There’s Ferrocyanide in Our Food. What Should We Do About It?
The answer is simple: we should learn more about the compound before we freak out over another clickbait title like this one. Good thing you’re here.
What is Ferrocyanide and why is in our food?
Ferrocyanide is a salt ion and comes mainly in three forms as a food additive: Sodium ferrocyanide, potassium ferrocyanide, and calcium ferrocyanide, with the first form being the most common. Although many salts of cyanide are highly toxic, food-grade forms of ferrocyanide are far less toxic because they do not release free cyanide.
Ferrocyanide is an odorless yellow solid that mixes with water and is used mainly as an anticaking agent. In this way, it is often added to food grade salt to prevent lumping as well as make sure it’s dispensed smoothly through a salt shaker.
Are Ferrocyanides dangerous?
Acute oral toxicity is roughly 5 g/kg body weight or 350 g for a 70 kg human. Despite the presence of cyanide, it is tightly bound (with ions) and stays within its atom until excretion. The range of its use in salt, salt substitutes, and seasonings and condiments are from 14 mg/kg to 20 mg/kg of the product. In other words, these additives are in salts seasonings, condiments— and several other common products that contain salt. It also means that you would have to eat a significant amount of table salt to reach the toxic level, and even then it would be the salt—not the ferrocyanide—that would ultimately kill you.
Arguments against the use of ferrocyanide in food
The main argument against ferrocyanide in our food is that it sounds scary. The second argument against it is that it’s hazardous in case of direct ingestion, skin contact, eye contact, and even inhalation. But that is when directly exposed to the pure substance— not when ingested through dietary means. In other words, if found in a laboratory, do not consume, do not put in your eyes, and do not inhale this solid. If you screw this up, follow the instructions provided on the Material Safety Data Sheet (MSDS).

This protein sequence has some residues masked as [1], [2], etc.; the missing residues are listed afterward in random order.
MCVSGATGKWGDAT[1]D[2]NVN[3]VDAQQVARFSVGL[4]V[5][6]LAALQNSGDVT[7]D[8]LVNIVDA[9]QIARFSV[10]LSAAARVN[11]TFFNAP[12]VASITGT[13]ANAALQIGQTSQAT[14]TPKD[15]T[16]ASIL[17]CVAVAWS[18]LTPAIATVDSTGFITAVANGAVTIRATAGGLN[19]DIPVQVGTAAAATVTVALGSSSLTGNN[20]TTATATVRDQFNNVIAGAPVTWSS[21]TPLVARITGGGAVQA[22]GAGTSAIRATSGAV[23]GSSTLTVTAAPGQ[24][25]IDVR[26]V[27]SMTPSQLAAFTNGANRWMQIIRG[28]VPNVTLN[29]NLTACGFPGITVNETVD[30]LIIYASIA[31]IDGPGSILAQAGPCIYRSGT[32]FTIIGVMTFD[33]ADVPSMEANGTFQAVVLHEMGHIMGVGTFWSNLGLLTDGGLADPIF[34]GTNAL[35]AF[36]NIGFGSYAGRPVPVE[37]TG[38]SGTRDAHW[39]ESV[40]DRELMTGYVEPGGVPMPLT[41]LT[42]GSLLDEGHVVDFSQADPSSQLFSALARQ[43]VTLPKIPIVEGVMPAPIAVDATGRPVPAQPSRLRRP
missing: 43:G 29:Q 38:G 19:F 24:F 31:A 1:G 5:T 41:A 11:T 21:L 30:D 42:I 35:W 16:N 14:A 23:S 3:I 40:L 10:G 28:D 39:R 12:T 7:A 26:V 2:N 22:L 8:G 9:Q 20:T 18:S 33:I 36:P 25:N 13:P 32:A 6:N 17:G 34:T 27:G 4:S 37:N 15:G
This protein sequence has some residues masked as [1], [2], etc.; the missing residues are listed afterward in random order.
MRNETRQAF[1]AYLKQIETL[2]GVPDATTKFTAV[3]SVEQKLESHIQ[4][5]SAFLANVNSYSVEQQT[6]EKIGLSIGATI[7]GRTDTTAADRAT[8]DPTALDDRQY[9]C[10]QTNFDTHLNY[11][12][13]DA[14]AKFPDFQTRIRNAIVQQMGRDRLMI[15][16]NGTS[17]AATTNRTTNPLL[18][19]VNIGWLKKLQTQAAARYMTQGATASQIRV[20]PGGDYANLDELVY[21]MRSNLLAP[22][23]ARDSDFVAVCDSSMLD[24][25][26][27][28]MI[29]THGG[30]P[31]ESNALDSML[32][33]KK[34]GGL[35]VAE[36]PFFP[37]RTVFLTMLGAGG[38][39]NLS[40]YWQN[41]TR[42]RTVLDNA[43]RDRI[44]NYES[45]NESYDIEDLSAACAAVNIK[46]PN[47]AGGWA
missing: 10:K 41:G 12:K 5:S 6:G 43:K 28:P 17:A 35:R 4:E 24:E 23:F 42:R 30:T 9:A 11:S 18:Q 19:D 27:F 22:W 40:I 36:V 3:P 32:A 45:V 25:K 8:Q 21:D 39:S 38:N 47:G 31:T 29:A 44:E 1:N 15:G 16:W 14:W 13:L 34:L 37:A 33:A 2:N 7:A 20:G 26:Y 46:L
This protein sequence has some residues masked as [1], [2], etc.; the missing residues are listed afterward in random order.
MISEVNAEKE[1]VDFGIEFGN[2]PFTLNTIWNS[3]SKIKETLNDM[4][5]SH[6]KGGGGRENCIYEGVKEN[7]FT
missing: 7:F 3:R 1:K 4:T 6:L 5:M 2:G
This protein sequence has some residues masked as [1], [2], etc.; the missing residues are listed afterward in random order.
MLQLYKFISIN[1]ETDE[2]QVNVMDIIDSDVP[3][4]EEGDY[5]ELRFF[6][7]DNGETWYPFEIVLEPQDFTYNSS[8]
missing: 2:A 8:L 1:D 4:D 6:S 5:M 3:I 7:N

Common Substitutes for ferrocyanide in food
Natural anticaking agent substitutes include magnesium silicate, silicon dioxide, potato starch, tapioca starch, and cornstarch.
1. Inchem.org. (2018). 258. Calcium, potassium, sodium ferrocyanide (WHO Food Additives Series 5). [online] Available at: http://www.inchem.org/documents/jecfa/jecmono/v05je02.htm [Accessed 8 Jun. 2018].
2. Fao.org. (2018). GSFA Online Food Additive Group Details for FERROCYANIDES. [online] Available at: http://www.fao.org/gsfaonline/groups/details.html?id=242 [Accessed 8 Jun. 2018].
3. Sciencelab.com. (2018). [online] Available at: [Accessed 8 Jun. 2018].
4. Publications.lib.chalmers.se. (2018). [online] Available at: http://publications.lib.chalmers.se/records/fulltext/239315/239315.pdf [Accessed 8 Jun. 2018].
“Although many salts of cyanide are highly toxic, food-grade forms of ferrocyanide are far less toxic because they do not release free cyanide.”
Could you kindly point to the study that proves this statement? Preferably one not funded by the same food industry that wishes to use this ingredient in their products without raising concerns about Cyanide coming free. Thanks in advance!